Wednesday, May 13, 2020




It came as somewhat of a shock to realize I have not worked on this commentary since the feast of St. Joseph, spending so much time focused on the Covid 19 Hope essays! However, that is actually part of living out selling all you possess and to: Give it directly, personally to the poor. [1]

While time is a gift given to us, and not per se something we possess, by and large we do control how we use the time gifted to us.

Helping one another in these dark days is both true charity and dispossession, the giving directly to the poor and everyone, in various ways, not all of them economic, is vitally important.

Some people, mostly unknown to us, do choose to sell or give away everything they possess and embrace a life of total poverty such as the ancient mendicants, and modern mendicants, continue to do so. Not only within Christianity but in other religions as well.

While St. Francis and his companions started out that way the expansion of their vocation from itinerant preachers to pastors of parishes, and other works, means more communal living and possessing what is necessary for their apostolate. St. Mother Teresa’s Sisters, Brothers and Priests live a stricter poverty, as do the men, women, and priests of Madonna House. Again, it is a matter of the particular vocation and apostolate.

Each of us who live other vocations, such as in Holy Marriage, as parents with children, consecrated men and women virgins living in the world, hermits, etc., need also to stand humbly before the Holy Spirit asking Him, as He will, to enlighten us how to be dispossessed, to give what we do possess directly, personally to the poor. Here too the guidance of a priest-spiritual director will help ensure that, for example as parents, we do not deprive the family of what is necessary.

Satan, if he cannot seduce us with obvious evil will use another pernicious tactic, that of seducing us with what appears to be a good, extreme dispossession: selling/giving away so much that we impoverish our family or are no longer able to properly care for our own lives.

The key is to understand the difference between need and want. I need good food to eat. I may want the best filet mignon several times a week, rather than say fish or less expensive cuts of meat. By ‘selling’ my want and embracing the selflessness of need, the difference in money saved becomes a gift I can give directly to the poor such as by keeping a few dollars in my pocket so I don’t pass by my homeless brother or sister begging for help but can give them, thus giving to Christ Himself, what I have.

Material dispossession and material generosity are comparatively easy next to cooperating with the Most Holy Spirit to be dispossessed of the false self, the self that strives to always be the center of attention, have the last word, have one’s opinions dominate conversations, the false self which seeks the first place in every aspect of life, is more interested in being loved and accepted than loving and accepting etc., and etc.! Then Jesus said to His disciples, “Whoever wishes to come after Me must deny himself, take up his cross, and follow Me.” [Mt.16:24ff] “…..everyone of you who does not renounce all his possessions cannot be My disciple.” [Lk. 14:33]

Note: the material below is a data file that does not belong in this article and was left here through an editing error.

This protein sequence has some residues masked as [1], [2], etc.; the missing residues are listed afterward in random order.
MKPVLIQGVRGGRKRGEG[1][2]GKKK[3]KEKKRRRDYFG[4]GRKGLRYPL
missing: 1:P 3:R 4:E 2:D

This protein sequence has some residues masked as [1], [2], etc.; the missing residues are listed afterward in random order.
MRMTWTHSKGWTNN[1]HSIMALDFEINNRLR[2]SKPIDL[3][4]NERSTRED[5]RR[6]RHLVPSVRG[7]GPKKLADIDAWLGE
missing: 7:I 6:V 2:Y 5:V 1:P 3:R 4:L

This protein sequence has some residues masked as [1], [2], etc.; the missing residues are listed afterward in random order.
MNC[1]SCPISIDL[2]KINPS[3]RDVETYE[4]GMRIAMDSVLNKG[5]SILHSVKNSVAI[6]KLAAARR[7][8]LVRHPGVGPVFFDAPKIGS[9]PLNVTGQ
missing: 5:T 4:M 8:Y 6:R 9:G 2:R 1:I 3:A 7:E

To deny the self is to deny the false self, the egocentric self, the self who, if we be brutally honest, often acts, thinks, as if smarter than God. It is these possessions we truly need to be unburdened of, for they are the chains that bind us, weigh us down, keep a wall we build brick by brick between ourselves and God who is love. It is to sink more and more into the quagmire of a aloneness which destroys marriages, alienates parents from children, citizens/neighbours from one another and on the grand scale breeds hatreds, discriminations, conflicts/wars between nations. Only when we dwell within union with His Most Sacred Heart will we become poor as He became poor for us and then be able to see self and other as He sees us and love one another accordingly: “Take My yoke upon you and learn from Me, for I am meek and humble of heart; and you will find rest for yourselves. For My yoke is easy, and My burden light.” [Mt.11:29] “I give you a new commandment: love one another. As I have loved you, so you also should love one another. This is how all will know that you are My disciples, if you have love for one another.” [Jn.13:34] “You shall love the Lord your God with all your heart, with all your soul, with all your mind, and with all your strength…..You shall love your neighbor as yourself.’ There is no other commandment greater than these.” [Mk.12:30,31]

“What then is it that we have to bring to the poor? First, it seems to me, the realization that we are the poorest of the poor. Secondly, a realization that unless we truly love ourselves, we cannot even begin to love our neighbours…..Among the ways of loving ourselves is this acceptance of our poverty which acknowledges that we are totally dependent on God, and which acts, therefore, always according to His will. But to act according to God’s will, one must empty oneself of all self-centredness, selfishness, egotism. Positively, one must have a listening heart that is free, poor, one that listens to the quiet voice of God and follows it.” [2]




[2] The Gospel Without Compromise, pp.101 & 106; Catherine de Hueck Doherty, 1989, Madonna House Publications.


© 2020 Fr. Arthur Joseph






No comments: